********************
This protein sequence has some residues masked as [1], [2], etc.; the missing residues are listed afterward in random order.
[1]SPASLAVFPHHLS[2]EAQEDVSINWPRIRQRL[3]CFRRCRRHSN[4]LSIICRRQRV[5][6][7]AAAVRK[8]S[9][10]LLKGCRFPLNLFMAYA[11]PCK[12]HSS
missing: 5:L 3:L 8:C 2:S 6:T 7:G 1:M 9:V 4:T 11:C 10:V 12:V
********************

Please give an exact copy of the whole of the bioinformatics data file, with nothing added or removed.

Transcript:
This protein sequence has some residues masked as [1], [2], etc.; the missing residues are listed afterward in random order.
[1]SPASLAVFPHHLS[2]EAQEDVSINWPRIRQRL[3]CFRRCRRHSN[4]LSIICRRQRV[5][6][7]AAAVRK[8]S[9][10]LLKGCRFPLNLFMAYA[11]PCK[12]HSS
missing: 5:L 3:L 8:C 2:S 6:T 7:G 1:M 9:V 4:T 11:C 10:V 12:V